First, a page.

If you experience pain, burning or diarrhoea, one of the main aggravating foods to avoid with IBS is gluten. Gluten is a protein found in grains like wheat, barley and rye, and considerably influences bowel function. Gluten has been shown to increase bowel movements in those prone to IBS, it also increases gut permeability and raises inflammation. (3) Foods to avoid with IBS also include chillies and other strong foods including ginger, garlic and raw onions, as they may also cause direct aggravation on mucosa. Alcohol also commonly makes the situation worse (4), and can even result in diarrhoea for some individuals.

Reducing inflammation

EPA, a special type of omega-3 found in fish oil, is very anti-inflammatory and can help soothe and inflamed gut lining.

In order to heal your gut, concentrate on anti-inflammatory foods including oily fish and easy to digest vegetables. Try not to simply concentrate on foods to avoid with IBS; also pay special attention to healthy foods to include which have shown how to control IBS. If you don’t have oily fish frequently i.e. 2-3 times per week, you may want to consider taking a high dose omega-3 EPA concentrated fish oil supplement such as Pharmepa RESTORE for its strong anti-inflammatory effects. Other supplements such as glutamine (5), liquorice and aloe vera are also very soothing on the gut lining and can help to speed up the healing process.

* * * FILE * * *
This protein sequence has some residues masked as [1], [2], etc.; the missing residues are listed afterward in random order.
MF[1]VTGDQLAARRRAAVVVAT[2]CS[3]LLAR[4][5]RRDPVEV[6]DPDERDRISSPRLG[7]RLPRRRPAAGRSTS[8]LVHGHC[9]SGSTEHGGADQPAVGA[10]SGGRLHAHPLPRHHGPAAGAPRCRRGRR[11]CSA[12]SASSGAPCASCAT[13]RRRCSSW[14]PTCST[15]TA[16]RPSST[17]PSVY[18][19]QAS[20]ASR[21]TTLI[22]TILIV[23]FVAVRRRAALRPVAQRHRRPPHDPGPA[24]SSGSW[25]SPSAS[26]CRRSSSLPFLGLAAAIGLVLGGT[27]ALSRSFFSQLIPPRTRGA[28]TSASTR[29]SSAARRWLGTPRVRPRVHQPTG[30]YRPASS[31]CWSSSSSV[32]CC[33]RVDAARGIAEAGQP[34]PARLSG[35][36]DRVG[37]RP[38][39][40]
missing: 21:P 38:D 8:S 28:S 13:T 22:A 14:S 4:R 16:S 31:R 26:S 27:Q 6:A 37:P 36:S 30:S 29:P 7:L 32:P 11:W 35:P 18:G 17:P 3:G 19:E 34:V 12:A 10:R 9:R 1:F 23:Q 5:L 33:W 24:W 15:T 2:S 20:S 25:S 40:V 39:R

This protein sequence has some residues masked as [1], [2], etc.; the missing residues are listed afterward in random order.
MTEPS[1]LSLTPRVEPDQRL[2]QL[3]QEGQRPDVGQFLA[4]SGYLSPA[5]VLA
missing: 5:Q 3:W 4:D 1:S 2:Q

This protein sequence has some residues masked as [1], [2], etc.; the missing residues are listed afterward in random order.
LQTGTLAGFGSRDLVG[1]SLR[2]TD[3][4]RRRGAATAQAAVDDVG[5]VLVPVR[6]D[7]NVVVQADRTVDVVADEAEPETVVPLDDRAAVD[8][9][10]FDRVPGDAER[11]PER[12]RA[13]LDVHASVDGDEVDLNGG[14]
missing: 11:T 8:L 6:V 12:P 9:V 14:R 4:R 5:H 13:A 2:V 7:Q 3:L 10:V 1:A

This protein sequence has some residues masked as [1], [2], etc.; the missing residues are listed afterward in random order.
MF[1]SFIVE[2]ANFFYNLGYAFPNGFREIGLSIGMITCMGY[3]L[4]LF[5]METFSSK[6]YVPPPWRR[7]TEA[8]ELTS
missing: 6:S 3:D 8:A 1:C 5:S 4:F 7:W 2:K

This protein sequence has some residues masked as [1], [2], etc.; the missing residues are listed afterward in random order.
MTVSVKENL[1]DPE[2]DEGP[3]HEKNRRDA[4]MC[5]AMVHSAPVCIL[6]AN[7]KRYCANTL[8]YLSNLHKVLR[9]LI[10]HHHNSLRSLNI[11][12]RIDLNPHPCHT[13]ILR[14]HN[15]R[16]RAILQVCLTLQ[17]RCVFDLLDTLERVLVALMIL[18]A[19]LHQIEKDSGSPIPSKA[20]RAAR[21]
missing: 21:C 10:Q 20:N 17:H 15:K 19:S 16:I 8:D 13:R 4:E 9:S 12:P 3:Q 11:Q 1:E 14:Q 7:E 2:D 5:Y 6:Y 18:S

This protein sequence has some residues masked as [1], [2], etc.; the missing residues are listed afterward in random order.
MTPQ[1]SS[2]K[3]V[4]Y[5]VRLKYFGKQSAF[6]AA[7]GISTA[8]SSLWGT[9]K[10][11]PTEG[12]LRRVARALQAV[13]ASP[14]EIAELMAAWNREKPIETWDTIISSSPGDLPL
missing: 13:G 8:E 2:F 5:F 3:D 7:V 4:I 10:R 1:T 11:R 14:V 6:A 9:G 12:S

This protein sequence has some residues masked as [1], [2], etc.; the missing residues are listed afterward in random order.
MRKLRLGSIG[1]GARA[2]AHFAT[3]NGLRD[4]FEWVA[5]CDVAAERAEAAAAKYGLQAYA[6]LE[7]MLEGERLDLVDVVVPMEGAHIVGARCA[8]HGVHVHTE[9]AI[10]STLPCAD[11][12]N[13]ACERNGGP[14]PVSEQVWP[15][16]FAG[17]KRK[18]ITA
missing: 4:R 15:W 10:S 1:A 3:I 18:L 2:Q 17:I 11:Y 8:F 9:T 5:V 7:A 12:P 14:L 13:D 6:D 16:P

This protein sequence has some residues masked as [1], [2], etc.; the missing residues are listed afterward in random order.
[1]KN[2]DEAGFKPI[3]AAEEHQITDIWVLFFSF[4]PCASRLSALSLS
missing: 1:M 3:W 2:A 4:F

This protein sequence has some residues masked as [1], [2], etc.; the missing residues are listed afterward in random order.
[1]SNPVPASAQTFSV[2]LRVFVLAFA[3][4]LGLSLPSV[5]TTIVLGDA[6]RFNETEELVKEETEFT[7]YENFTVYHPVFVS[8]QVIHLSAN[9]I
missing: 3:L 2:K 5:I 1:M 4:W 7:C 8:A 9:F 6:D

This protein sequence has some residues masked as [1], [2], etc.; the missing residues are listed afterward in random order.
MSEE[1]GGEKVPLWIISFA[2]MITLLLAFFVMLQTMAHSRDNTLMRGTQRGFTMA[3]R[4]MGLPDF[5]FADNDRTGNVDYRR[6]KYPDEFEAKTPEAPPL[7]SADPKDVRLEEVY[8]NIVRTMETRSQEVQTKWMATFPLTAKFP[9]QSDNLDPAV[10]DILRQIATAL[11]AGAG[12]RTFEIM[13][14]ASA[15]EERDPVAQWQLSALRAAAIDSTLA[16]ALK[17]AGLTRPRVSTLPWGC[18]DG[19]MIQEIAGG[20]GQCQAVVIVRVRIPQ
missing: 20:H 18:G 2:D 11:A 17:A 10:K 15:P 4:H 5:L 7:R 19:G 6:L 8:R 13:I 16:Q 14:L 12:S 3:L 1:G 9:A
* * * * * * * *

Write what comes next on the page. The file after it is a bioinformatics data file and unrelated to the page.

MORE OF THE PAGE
(1) Ringel-Kulka T, Palsson OS, Maier D, Carroll I, Galanko JA, Leyer G, et al. Probiotic bacteria Lactobacillus acidophilus NCFM and Bifidobacterium lactis Bi-07 versus placebo for the symptoms of bloating in patients with functional bowel disorders: a double-blind study. J Clin Gastroenterol 2011 Jul;45(6):518-25.